This site uses cookies to measure how you use the website so it can be updated and improved based on your needs and also uses cookies to help remember the notifications you’ve seen, like this one, so that we don’t show them to you again. If you could also tell us a little bit about yourself, this information will help us understand how we can support you better and make this site even easier for you to use and navigate.

PRECREST: a phase II prevention and biomarker trial of creatine in at-risk Huntington disease


Rosas, H. D., Doros, G., Gevorkian, S., Malarick, K., Reuter, M., Coutu, J.-P., Triggs, T. D., Wilkens, P. J., Matson, W., Salat, D. H., Hersch, S. M.


Neurology, Volume: 82, No.: 10, Pages.: 850-857

Year of Publication



Objective: To assess the safety and tolerability of high-dose creatine, the feasibility of enrolling premanifest and 50% at-risk subjects in a prevention trial, and the potential of cognitive, imaging, and blood markers.; Methods: Sixty-four eligible consenting participants were randomly allocated (1:1) to 15 g twice daily of creatine monohydrate or placebo for a 6-month double-blind phase followed by a 12-month open-label extension. Subjects included premanifest (tested) and at-risk (not tested) individuals without clinical symptoms or signs of Huntington disease (HD). Primary outcomes were safety and tolerability. Exploratory endpoints included fine motor, visuospatial, and memory performance; structural and diffusion MRI; and selected blood markers.; Results: Forty-seven HD carriers and 17 non-HD controls were enrolled. Fifteen discontinued treatment (2 assigned to placebo); all were followed for the entire study period. Primary analysis was by intent to treat. The most common adverse events were gastrointestinal. Neuroimaging demonstrated treatment-related slowing of cortical and striatal atrophy at 6 and 18 months.; Conclusion: We describe a design that preserves the autonomy of subjects not wanting genetic testing while including controls for assessing the specificity of treatment effects. Our results demonstrate the feasibility of prevention trials for HD and the safety of high-dose creatine, provide possible evidence of disease modification, support future studies of creatine, and illustrate the value of prodromal biomarkers.; Classification Of Evidence: This study provides Class I evidence that high-dose creatine is safe and tolerable.;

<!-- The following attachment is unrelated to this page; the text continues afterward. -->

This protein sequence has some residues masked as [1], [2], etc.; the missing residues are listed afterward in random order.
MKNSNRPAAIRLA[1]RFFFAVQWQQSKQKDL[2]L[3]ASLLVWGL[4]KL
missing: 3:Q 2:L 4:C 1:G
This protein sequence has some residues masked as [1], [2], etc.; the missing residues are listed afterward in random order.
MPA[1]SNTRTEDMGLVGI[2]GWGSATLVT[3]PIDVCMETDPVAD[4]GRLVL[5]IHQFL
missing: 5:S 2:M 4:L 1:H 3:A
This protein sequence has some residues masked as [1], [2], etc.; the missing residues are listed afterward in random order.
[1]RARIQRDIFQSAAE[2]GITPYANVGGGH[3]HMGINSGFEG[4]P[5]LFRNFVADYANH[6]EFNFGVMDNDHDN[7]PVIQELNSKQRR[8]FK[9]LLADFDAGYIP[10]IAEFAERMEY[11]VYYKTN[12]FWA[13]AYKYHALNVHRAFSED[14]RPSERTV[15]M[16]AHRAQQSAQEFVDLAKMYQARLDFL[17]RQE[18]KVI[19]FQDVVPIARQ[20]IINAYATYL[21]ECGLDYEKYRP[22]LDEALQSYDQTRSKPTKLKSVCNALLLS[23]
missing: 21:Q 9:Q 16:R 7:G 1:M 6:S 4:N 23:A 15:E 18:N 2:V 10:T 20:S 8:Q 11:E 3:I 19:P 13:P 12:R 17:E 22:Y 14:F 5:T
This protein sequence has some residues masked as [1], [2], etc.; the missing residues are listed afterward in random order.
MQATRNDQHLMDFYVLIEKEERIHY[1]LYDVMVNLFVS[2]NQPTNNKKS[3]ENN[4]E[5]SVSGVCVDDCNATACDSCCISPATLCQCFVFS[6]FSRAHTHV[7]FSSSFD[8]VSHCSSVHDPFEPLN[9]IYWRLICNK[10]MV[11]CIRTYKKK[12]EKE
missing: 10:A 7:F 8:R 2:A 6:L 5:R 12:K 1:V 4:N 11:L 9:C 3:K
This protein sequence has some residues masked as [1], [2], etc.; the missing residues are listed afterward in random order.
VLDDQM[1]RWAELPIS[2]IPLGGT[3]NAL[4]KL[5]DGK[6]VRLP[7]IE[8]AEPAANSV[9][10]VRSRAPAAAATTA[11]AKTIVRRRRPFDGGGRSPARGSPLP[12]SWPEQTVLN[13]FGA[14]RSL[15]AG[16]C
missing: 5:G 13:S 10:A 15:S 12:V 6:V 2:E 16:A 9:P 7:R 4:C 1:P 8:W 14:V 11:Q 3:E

Bibtex Citation

@article{Rosas_2014, doi = {10.1212/wnl.0000000000000187}, url = {}, year = 2014, month = {feb}, publisher = {Ovid Technologies (Wolters Kluwer Health)}, volume = {82}, number = {10}, pages = {850--857}, author = {H. D. Rosas and G. Doros and S. Gevorkian and K. Malarick and M. Reuter and J.-P. Coutu and T. D. Triggs and P. J. Wilkens and W. Matson and D. H. Salat and S. M. Hersch}, title = {{PRECREST}: A phase {II} prevention and biomarker trial of creatine in at-risk Huntington disease}, journal = {Neurology} }


administration & dosage, adult, adverse effects, atrophy, biological markers, blood, brain, cognition disorders, creatine, diffusion magnetic resonance imaging, dose, double-blind method, drug effects, feasibility studies, genetic predisposition to disease, high, humans, huntington disease, motor, pathology, performance, pharmacology, prevention & control, prodromal symptoms, time factors, treatment outcome

Countries of Study


Types of Dementia


Types of Study

Randomised Controlled Trial

Type of Outcomes

Cognition, Other

Type of Interventions

Pharmaceutical Interventions

Pharmaceutical Interventions